Cockfights off as bird flu hits Pampanga

 / 05:19 AM August 23, 2017

GUAGUA, Pampanga — Rolando Regala went to a cockpit arena in Barangay San Roque here on Tuesday and learned there was going to be no “soltada” (derby) for the day. Holding a neighbor’s stag (7 to 8 month old game fowl) which was put in his care, Regala checked out the empty “gradas” (cockpit).

“‘Kristo’ (bet takers) like me won’t get to earn today, like last Saturday,” said the 40-year-old father of three. He earns around P1,000 during derbies on Sundays, Tuesdays and Thursdays from commissions handed out by winning players.

Regala’s source of income was affected when owners or operators of 16 cockpit arenas in Pampanga province complied with a local ordinance that banned all cockfights, bird exhibits and other sporting activities for two weeks as a precaution against the avian flu outbreak in San Luis

The ordinance cited the need to “prevent or lessen the possible adverse effect on the local economy, ensure public health, safety and general welfare of the people of Pampanga.”

“I understand why the cockfights have to be suspended. It’s good to be on the side of prevention,” Regala said.

To stave off hunger, Regala sent his wife and children to his in-laws. For the meantime, he planned to work as a parking attendant.

Around 200 bet takers in western Pampanga are in the same predicament.

Albert Celso, 44, borrowed money from relatives. “I hope the ban [on cockfights] won’t be extended to a month. We will die of hunger,” he said.

Victor Gopez has not earned the P400 he gets from each winning player as a “manari,” or one who installs blades on fighting cocks.

“I heard the bird flu outbreak in San Luis has been handled properly. It did not spread to game fowls so I think cockfights should resume,” Gopez said.

Gambling or hobby money not circulating in the local economy can amount to millions of pesos. The Bacolor cockpit arena alone draws as many as 1,000 players. If each player has P10,000 to bet, a cockpit loses P10 million for a day of derbies.

Also on the losing end are feed millers, food vendors, canteen operators, utility workers, “llamador” (bet listers), “kasador” (handlers of large bets) and matchmakers. Also affected were workers in “bularit” or illegal cockpits in villages.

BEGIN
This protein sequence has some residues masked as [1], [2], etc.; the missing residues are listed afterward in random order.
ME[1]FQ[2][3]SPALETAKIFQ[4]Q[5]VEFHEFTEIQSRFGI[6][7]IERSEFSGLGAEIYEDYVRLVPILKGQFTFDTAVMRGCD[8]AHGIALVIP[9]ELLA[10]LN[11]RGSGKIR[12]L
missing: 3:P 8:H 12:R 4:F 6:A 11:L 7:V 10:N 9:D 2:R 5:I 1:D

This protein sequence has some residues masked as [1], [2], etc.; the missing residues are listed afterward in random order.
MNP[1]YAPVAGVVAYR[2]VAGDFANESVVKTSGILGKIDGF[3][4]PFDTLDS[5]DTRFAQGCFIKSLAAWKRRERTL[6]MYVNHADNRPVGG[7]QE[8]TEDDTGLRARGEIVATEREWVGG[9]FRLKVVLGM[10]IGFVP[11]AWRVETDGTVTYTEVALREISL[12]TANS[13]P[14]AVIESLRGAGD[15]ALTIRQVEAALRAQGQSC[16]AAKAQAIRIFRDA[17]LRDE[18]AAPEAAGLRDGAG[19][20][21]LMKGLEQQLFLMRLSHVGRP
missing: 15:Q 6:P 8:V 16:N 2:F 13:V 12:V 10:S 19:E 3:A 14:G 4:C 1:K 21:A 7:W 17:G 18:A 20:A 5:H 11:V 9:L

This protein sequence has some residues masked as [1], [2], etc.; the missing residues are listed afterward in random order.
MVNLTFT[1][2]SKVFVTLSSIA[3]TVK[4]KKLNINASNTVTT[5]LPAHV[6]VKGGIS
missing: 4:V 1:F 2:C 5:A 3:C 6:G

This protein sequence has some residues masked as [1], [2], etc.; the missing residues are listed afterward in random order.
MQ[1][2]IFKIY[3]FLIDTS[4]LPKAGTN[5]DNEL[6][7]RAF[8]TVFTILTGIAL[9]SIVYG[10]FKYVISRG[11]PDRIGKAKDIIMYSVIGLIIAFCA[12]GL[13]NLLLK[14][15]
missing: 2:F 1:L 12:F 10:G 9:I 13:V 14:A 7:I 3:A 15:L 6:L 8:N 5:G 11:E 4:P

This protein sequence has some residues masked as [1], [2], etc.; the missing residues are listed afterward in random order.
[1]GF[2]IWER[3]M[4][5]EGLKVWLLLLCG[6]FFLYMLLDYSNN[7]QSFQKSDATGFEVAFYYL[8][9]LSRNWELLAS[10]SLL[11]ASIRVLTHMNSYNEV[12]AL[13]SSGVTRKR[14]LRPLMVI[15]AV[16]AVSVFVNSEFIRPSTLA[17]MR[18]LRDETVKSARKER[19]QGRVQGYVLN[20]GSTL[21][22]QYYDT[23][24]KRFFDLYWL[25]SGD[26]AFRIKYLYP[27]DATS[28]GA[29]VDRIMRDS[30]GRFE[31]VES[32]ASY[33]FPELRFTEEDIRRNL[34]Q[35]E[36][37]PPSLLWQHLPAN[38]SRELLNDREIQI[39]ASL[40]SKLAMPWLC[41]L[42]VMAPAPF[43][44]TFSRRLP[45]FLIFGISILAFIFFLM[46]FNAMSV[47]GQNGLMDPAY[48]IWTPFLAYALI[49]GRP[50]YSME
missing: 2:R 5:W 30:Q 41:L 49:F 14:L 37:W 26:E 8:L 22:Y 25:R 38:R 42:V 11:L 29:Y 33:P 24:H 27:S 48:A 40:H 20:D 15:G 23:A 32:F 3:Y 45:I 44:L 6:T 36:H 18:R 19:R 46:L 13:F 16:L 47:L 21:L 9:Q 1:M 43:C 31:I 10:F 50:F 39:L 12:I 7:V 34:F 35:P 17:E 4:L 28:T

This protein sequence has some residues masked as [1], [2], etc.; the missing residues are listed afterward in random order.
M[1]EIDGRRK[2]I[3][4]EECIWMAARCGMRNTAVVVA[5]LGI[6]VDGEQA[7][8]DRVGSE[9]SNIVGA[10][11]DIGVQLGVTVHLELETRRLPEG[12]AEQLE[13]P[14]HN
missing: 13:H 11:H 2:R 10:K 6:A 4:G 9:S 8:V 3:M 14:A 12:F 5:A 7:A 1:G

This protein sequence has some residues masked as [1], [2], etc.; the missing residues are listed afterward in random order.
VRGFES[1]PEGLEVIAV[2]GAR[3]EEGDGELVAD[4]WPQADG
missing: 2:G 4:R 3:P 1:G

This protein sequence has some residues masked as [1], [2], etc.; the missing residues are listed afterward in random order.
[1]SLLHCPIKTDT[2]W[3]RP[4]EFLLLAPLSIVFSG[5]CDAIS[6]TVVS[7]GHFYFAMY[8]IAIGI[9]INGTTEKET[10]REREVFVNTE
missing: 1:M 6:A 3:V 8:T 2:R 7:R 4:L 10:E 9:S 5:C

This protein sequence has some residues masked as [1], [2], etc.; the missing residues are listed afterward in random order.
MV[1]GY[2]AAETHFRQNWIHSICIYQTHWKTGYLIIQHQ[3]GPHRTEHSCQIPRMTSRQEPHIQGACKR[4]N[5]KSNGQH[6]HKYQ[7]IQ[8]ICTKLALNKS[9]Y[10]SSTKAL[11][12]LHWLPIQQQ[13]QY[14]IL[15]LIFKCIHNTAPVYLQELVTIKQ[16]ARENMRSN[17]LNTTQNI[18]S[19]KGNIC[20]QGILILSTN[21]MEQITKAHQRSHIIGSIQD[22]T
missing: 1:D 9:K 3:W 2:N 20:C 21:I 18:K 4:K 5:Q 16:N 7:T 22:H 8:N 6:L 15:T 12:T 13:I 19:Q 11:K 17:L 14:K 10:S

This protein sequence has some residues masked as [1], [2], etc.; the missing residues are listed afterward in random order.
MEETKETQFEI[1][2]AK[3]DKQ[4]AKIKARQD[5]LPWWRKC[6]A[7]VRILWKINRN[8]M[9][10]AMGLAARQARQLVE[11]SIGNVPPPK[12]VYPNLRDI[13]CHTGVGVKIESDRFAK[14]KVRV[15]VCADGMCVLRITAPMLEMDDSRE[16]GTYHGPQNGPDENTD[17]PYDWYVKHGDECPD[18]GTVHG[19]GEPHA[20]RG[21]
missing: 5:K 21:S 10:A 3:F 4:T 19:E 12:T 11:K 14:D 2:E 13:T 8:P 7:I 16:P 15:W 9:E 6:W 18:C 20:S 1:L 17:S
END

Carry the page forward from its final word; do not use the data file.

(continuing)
For example, Amelita Ganzon, 67, was unable to earn P200 from selling cigarettes and coffee at the cockpit arena in San Roque.

Bacolor Mayor Jomar Hizon, also president of the Kapampangan Game Fowl Breeders (KGBA), said a general assembly on Aug. 20 showed that no stocks from his group’s 300 members had been infected by the avian flu. KGBA employs more than 900 people.

“But we realize this can ruin the entire cockfighting industry. We have to put in place standards in biosecurity,” said Hizon, who has been breeding fighting cocks since he was 17.

If each farm breeds 1,000 cocks sold at a minimum of P6,000 each, the 300 KGBA members could face losses of up to P180 million on birds alone, or even P500 million when expenses in breeding stocks, fees and operational costs are added, Hizon said.

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Philippines warns against killing of migratory birds amid avian flu outbreak

https://www.reuters.com/article/us-health-birdflu-philippines-idUSKCN1AT077

MANILA (Reuters) – The Philippines on Sunday warned citizens not to kill or poach migratory birds that usually fly in from China, the possible source of a virus that triggered the Southeast Asian nation’s first outbreak of avian flu, to avoid worsening the situation.

There has been no case of human transmission but the virus prompted a cull of 200,000 fowl last week after it was detected on a farm in the province of Pampanga, north of the capital Manila, and spread to five neighboring farms.

Migratory birds or smuggled ducks from China may have brought in the virus, Agriculture Secretary Emmanuel Piñol has said.

The bird migration season in the Philippines usually starts around September, with the birds returning to their breeding grounds the following March, Mundita Lim, director of the Biodiversity Management Bureau (BMB), said in an advisory.